A person who believes that “argument from consensus” must be valid when more than half of the human race believe in a creator god, even though it was not valid when the entire human race believed the earth is flat, may be unsane.
A person who believes that his god can preknow the future to the minutest detail, but that does not mean that the future is predetermined, may be unsane.
A person who believes in a god that is omniscient and committed to a plan that it already knows is “the right thing,” but will change its plan at the request of a sycophant, may be unsane.
A person who can rationalize that Daniel’s (12:2) statement that there is life after death nullifies Ecclesiastes’ (9:5) statement that death is the end of existence, and shut out the reality that the presence of even one pair (there are many more) of diametrically opposite statements refutes the pretence that the Bible is “revealed truth” may be unsane.
A person who can believe that the first fifty saviour gods to rise from the dead existed only in mythology, but the final copy of a copy of a copy really did it, may be unsane.
A person who believes that the masochism of self-inflicted celibacy can gratify a voyeur in the sky, while simultaneously denying that such a voyeur must be a sadist, may be unsane.
A person who believes that an imaginary playmate in the sky has the omnipotence to prevent such evils as disease, famine, war, natural disasters and transportation accidents, and chooses not to do so, but is nonetheless omnibenevolent, may be unsane.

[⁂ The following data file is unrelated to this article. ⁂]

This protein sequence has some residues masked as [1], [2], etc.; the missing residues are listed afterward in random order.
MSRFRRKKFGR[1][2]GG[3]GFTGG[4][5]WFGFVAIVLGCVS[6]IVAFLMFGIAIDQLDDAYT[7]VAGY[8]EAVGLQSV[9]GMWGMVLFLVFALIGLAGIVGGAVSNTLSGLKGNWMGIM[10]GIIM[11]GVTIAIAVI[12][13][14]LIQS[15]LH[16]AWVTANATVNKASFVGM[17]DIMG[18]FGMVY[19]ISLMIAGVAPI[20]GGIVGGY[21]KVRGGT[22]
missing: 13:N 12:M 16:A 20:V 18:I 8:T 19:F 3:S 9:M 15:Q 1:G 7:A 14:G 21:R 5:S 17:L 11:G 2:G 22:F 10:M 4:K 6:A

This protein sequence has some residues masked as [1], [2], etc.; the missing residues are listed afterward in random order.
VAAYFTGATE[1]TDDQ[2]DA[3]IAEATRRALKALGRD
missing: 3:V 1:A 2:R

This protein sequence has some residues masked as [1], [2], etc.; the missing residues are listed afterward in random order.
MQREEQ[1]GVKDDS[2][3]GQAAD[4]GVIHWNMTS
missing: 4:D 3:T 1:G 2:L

A person who can believe that one plus one plus one equals one may be unsane.
A person who can rationalize that, even though continuing overpopulation is certain to cause massive starvation and food wars within a few decades, there is really no problem because a deux ex machina will intervene to save us in the last act, may be dangerously unsane.
A person who can rationalize that welfare and social security should be abolished because the unemployed cannot starve to death unless Ol’ Massa in the sky wants them to die, may be criminally unsane.
A person who can murder his god’s imagined enemies in the belief that the god wants them dead but is impotent to kill them himself, perhaps goes beyond being merely unsane.
And finally, a person who believes in an omnipotent god that wants the entire human race to be Christian but in 2000 years has failed to win the allegiance of even one fifth of the human population may be unsane, as may persons whose gods want all humans to be Jews, or Muslims, or Hindus, and have been equally unsuccessful.
All of the foregoing situations require the mind-neutralization that George Orwell called doublethink and Arthur Clarke categorized as unsane.
So does “unsanity” have any more objective reality than “insanity”? Or is it merely an eye-of-the-beholder label that does not make fuzzy thinking any more comprehensible after labelling than before? A better question would be:
Is unsanity a useful concept, as curved space and imaginary numbers are useful concepts, even if it has no real existence? Since the behaviour so categorized is real, even if the label is not, I suggest that it is.
From the Freethinker